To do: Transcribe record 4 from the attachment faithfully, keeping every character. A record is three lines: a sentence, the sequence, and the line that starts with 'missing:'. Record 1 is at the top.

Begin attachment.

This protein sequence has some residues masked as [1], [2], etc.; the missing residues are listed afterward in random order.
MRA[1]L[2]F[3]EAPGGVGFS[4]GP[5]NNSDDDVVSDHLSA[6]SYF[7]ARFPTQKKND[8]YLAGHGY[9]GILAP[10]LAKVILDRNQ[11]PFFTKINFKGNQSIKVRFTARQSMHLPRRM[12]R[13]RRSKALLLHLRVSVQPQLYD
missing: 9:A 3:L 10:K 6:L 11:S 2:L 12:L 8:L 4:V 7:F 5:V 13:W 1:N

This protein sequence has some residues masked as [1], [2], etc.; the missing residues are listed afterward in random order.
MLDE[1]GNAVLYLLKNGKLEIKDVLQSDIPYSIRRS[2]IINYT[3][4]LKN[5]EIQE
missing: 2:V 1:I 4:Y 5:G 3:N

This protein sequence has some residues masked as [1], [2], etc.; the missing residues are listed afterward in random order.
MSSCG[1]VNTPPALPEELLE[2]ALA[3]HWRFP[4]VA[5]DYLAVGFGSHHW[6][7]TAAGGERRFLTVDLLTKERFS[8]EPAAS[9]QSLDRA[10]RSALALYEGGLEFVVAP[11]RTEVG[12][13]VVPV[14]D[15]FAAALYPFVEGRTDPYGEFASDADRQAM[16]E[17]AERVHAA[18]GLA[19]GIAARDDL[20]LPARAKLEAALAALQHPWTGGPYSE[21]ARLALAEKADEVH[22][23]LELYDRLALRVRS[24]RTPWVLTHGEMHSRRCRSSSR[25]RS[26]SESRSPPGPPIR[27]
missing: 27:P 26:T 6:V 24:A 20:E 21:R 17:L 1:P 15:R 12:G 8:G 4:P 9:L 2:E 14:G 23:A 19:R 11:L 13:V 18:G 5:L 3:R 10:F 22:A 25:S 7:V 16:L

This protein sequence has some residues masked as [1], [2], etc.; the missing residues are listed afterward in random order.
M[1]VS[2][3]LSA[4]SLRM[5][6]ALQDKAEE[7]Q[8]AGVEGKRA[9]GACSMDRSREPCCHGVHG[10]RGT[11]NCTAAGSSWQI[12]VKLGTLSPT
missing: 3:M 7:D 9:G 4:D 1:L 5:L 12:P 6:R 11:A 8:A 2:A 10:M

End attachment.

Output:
This protein sequence has some residues masked as [1], [2], etc.; the missing residues are listed afterward in random order.
M[1]VS[2][3]LSA[4]SLRM[5][6]ALQDKAEE[7]Q[8]AGVEGKRA[9]GACSMDRSREPCCHGVHG[10]RGT[11]NCTAAGSSWQI[12]VKLGTLSPT
missing: 3:M 7:D 9:G 4:D 1:L 5:L 12:P 6:R 11:A 8:A 2:A 10:M